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The motif of seven sons pops up from time to time in old literature so that might be the deal with Amrod and Amras - he decided to give Fëanor seven sons and needed to fill out the list. Some of these pairings are in essence throw away characters - what did Dior's sons do other than get lost and illustrate a tragedy? In the end, it was Elwing that was the most important of Dior's children and the story probably would have moved along without the sons, except the reader would have lost the kick in the stomach when the boys are sent into the wilderness and Maedhros or Maglor (can't remember which) tries to find them...kind of a double whammy there, the senseless death of children and yet another lost chance of redemption for a Feanorian. He might have also, on occasion, needed essentially the same person to be in two places at once (that northern plain was a bit much for one elf prince so let's just make the one elf prince into two elf princes and call it a day) or the task at hand was too great for one character as that character was imagained so he gave the job to two copies (Celegorm and Curufin and their misbehavior in Nargothrond).

It might also be he had a subconscious brother fixation that we'll never find the root of.

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PostPosted: Mon Apr 27, 2009 7:34 pm 
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I simply think it was a quirk of his writing; of a piece with the parallellism you mentioned. In the minor characters it serves no narrative function but when he needs to expand upon the narrative it allows him many choices for varied development.

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PostPosted: Mon Apr 27, 2009 7:50 pm 
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I would've just said that he found it has a good ring to it and left it at that.


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PostPosted: Tue Apr 28, 2009 12:06 am 
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Twins are important in mythology, though. I don't have time to make a list, but they're there.

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PostPosted: Tue Apr 28, 2009 12:55 am 
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The only twins in myth I can think of are from classical or other sources outside of NW Europe. Any twins in the Kalevala?

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PostPosted: Tue Apr 28, 2009 4:19 am 
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I guess I'm not thinking so much of "twins" as brothers, like Cain and Abel. Romulus and Remus. Etc.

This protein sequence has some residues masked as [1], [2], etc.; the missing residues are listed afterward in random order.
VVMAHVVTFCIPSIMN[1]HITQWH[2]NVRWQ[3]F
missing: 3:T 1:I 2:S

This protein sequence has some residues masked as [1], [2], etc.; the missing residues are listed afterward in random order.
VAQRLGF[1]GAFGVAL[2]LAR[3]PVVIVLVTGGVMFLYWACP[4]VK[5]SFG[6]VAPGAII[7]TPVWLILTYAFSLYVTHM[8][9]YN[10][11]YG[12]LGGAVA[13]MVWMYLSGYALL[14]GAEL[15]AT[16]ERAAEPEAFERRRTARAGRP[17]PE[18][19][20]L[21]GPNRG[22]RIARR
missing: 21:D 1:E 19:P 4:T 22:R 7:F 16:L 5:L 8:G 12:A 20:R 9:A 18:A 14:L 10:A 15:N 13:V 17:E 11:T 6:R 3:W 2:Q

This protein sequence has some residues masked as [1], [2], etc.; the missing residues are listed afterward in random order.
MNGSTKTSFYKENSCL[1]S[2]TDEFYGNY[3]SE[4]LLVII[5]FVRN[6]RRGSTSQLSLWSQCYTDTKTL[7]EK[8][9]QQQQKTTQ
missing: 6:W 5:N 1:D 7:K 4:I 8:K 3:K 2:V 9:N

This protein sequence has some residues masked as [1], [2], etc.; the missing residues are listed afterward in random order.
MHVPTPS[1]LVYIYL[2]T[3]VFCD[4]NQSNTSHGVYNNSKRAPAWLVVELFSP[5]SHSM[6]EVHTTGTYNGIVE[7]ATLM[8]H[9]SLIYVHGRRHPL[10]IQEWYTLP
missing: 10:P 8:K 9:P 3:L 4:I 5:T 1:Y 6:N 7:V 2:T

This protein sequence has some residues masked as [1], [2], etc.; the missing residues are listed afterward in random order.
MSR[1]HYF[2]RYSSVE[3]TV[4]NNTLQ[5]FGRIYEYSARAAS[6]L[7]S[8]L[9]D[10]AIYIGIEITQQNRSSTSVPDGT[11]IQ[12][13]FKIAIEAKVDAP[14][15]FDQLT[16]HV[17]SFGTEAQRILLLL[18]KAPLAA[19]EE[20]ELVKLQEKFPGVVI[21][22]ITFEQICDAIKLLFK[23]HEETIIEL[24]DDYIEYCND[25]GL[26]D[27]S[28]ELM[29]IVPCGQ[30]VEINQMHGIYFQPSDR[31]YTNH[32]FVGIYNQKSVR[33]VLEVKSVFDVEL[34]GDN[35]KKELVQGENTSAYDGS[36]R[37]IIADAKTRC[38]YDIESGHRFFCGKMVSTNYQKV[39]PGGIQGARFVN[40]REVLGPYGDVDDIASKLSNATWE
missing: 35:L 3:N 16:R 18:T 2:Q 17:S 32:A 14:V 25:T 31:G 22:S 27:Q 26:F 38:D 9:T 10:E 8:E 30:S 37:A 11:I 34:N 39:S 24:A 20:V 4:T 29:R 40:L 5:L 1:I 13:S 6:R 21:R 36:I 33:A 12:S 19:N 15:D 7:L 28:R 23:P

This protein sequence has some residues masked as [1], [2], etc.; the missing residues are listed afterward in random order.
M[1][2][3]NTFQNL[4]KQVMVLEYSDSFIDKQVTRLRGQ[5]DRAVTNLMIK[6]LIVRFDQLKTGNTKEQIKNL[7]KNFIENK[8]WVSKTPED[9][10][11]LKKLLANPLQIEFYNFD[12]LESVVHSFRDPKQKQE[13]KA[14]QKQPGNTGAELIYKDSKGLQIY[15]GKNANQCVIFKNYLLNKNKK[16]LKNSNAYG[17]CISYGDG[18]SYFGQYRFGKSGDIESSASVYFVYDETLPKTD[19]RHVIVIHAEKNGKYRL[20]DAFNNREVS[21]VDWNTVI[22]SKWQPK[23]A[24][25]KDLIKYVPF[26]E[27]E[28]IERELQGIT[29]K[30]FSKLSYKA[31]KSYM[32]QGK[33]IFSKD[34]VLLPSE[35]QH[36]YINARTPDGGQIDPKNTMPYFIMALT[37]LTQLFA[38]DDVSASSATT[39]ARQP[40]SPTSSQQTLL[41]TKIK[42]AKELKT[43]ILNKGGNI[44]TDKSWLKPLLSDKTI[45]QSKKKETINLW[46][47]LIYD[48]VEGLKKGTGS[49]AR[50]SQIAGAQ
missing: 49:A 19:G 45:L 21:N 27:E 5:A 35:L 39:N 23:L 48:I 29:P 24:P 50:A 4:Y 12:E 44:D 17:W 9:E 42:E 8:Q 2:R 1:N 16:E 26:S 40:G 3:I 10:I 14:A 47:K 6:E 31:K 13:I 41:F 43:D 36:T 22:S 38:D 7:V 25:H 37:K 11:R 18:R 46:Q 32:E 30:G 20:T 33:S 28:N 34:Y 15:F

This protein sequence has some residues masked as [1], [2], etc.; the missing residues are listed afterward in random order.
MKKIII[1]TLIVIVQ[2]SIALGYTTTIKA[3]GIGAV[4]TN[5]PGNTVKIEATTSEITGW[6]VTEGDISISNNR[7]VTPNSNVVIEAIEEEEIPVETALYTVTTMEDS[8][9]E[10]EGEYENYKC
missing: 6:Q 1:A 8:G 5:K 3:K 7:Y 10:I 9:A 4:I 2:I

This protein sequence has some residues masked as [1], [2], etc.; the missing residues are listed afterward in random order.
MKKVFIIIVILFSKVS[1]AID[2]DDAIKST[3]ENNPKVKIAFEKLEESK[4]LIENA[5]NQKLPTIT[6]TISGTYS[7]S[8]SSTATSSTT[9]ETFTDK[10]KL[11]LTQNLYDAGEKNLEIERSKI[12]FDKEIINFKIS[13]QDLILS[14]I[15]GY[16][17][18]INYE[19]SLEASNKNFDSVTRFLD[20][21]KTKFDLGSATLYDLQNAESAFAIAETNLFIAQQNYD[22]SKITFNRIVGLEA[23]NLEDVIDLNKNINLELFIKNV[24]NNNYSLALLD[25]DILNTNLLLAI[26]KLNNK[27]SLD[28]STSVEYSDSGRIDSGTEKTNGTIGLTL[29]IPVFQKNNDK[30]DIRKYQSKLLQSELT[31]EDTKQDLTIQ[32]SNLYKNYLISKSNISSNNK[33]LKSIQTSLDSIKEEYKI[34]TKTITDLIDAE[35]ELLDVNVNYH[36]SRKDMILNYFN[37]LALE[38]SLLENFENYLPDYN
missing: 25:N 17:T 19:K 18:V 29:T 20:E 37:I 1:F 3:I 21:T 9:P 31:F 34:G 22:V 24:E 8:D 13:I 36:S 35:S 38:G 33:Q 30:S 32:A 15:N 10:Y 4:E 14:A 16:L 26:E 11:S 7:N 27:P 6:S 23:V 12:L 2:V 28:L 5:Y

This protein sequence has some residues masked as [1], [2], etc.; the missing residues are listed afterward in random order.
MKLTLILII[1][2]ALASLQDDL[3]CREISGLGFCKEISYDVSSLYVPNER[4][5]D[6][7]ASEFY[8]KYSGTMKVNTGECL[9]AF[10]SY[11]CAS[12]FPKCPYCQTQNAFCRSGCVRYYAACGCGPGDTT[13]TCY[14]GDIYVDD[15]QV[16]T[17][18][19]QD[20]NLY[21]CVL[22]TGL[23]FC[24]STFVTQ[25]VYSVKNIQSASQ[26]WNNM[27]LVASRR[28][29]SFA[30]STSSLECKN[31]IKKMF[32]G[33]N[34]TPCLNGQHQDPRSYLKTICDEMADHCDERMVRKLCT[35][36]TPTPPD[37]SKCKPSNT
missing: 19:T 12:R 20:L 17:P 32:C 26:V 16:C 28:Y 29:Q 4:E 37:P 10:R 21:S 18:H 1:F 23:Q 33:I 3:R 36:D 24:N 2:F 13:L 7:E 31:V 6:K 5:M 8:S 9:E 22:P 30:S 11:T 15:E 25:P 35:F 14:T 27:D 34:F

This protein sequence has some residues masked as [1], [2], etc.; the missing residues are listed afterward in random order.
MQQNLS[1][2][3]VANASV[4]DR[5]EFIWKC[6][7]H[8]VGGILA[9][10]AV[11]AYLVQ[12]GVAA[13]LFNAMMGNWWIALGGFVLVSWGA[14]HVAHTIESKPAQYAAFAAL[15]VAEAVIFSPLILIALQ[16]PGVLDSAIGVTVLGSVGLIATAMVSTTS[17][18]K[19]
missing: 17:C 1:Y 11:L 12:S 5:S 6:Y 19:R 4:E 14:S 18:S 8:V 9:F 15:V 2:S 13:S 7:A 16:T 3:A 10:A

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PostPosted: Tue Apr 28, 2009 5:28 am 
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Maybe he was just sowing the field with dramatic possibilities, as it were.

He obviously planned and elaborated, but he also strikes me as an intuitive writer at times, following his back-brain down some interesting roads. Sometimes you just let your imagination stir up the ground, and see what sprouts. (Some writers I know are like that.) Sometimes not much does happen, but it's worth a try.

(I don't claim to know anything about Tolkien's manner of writing—he is far beyond me. Just naming one possibility.)

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“There, peeping among the cloud-wrack above a dark tor high up in the mountains, Sam saw a white star twinkle for a while. The beauty of it smote his heart, as he looked up out of the forsaken land, and hope returned to him. For like a shaft, clear and cold, the thought pierced him that in the end the Shadow was only a small and passing thing: there was light and high beauty for ever beyond its reach.”
― J.R.R. Tolkien, The Return of the King


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PostPosted: Tue Apr 28, 2009 12:48 pm 
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Celegorm and Curufin do not fit this pattern. They have distinct personalities and play off one another. Curufin has his eye on a throne, while Celegorm has his eye on the girl. Curufin is married and has a son (eventually) so his interest in Lúthien is as a pawn. He is a behind-the-scenes guy, so he wants his older brother to take the throne, not himself directly. Celegorm is very interested in marrying the beautiful Lúthien, but not so keen on taking the throne of Nargothrond without his brother's instigation.

So, yes, they are a pair, and always together, but they are not just duplicates of each other. Since we know practically nothing about Anárion, I'll give you him instead ;). He is "Isildur's younger brother" and that's about all there is to him.